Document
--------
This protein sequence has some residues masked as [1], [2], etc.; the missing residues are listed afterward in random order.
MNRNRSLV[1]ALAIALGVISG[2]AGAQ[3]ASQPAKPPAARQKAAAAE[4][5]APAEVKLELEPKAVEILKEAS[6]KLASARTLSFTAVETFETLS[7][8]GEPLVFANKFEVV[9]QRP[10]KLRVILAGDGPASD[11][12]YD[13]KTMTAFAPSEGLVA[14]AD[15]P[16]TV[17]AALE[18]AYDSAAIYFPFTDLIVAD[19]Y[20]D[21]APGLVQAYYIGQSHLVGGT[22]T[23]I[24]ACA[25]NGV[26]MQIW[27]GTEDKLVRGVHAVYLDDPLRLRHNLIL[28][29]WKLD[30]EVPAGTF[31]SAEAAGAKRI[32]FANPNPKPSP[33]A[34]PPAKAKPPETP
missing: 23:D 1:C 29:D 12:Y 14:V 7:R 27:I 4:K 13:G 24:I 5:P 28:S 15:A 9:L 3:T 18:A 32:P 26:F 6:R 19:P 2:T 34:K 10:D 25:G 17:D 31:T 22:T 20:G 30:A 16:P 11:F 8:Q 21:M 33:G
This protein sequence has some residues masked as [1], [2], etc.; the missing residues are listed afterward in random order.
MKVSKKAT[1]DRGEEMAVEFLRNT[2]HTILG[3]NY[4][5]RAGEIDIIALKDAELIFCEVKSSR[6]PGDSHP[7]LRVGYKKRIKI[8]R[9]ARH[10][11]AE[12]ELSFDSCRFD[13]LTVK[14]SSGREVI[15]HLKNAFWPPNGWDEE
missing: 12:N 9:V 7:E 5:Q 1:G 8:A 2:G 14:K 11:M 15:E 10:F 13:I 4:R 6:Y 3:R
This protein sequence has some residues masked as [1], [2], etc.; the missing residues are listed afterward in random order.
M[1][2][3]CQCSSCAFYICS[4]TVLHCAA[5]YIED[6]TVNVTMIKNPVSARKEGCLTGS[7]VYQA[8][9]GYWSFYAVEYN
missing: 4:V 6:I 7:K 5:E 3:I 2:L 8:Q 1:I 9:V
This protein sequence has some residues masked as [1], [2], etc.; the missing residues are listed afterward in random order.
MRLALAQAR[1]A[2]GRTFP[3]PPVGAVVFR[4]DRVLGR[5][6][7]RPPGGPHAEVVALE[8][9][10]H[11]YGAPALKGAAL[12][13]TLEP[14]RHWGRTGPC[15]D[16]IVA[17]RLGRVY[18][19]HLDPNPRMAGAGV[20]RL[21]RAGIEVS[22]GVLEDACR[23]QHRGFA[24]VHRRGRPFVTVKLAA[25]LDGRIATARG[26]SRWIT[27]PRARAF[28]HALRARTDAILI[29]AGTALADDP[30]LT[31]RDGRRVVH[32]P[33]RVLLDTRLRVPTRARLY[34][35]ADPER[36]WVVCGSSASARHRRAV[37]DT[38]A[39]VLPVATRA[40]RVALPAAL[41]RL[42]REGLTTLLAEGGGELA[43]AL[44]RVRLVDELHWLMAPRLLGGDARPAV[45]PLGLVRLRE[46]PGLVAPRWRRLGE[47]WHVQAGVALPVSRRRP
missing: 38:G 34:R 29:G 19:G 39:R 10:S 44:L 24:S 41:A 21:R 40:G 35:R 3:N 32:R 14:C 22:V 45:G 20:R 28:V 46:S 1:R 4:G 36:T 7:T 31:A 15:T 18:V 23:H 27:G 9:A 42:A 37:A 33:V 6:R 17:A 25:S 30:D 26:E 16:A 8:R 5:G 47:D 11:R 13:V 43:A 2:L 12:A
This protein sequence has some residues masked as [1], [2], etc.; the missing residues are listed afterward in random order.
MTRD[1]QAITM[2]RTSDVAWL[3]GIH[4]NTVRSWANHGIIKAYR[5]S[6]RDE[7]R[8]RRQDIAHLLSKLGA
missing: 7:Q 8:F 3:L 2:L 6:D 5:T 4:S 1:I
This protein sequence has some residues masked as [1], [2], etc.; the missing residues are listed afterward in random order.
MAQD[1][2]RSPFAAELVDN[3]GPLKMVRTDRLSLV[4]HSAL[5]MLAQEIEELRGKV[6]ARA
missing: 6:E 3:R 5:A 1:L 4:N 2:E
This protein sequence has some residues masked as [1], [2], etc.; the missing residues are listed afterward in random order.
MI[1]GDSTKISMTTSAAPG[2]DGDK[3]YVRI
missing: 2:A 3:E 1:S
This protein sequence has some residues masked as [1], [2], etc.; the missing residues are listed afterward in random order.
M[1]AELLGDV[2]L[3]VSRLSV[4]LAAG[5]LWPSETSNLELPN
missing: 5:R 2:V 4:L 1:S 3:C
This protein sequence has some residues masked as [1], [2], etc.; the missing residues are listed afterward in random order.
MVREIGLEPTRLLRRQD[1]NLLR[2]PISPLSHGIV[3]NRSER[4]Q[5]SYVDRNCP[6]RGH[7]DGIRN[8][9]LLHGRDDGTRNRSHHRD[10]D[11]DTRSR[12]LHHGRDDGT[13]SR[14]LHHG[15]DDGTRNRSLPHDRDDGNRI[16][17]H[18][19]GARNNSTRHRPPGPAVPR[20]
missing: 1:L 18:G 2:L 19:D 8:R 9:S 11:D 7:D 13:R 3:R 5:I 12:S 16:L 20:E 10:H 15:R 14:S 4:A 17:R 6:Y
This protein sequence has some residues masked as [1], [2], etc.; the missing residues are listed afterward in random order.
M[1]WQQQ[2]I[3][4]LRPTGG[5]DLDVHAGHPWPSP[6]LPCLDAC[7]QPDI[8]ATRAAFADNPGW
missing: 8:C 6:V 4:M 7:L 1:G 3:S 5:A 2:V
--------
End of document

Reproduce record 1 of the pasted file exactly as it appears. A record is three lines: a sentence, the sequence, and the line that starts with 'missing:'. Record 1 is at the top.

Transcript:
This protein sequence has some residues masked as [1], [2], etc.; the missing residues are listed afterward in random order.
MNRNRSLV[1]ALAIALGVISG[2]AGAQ[3]ASQPAKPPAARQKAAAAE[4][5]APAEVKLELEPKAVEILKEAS[6]KLASARTLSFTAVETFETLS[7][8]GEPLVFANKFEVV[9]QRP[10]KLRVILAGDGPASD[11][12]YD[13]KTMTAFAPSEGLVA[14]AD[15]P[16]TV[17]AALE[18]AYDSAAIYFPFTDLIVAD[19]Y[20]D[21]APGLVQAYYIGQSHLVGGT[22]T[23]I[24]ACA[25]NGV[26]MQIW[27]GTEDKLVRGVHAVYLDDPLRLRHNLIL[28][29]WKLD[30]EVPAGTF[31]SAEAAGAKRI[32]FANPNPKPSP[33]A[34]PPAKAKPPETP
missing: 23:D 1:C 29:D 12:Y 14:V 7:R 27:I 4:K 13:G 24:I 5:P 28:S 15:A 9:L 3:T 18:A 32:P 26:F 6:R 19:P 2:T 34:K 10:D 25:G 17:D 31:T 22:T 20:G 30:A 16:P 11:F 8:Q 21:M 33:G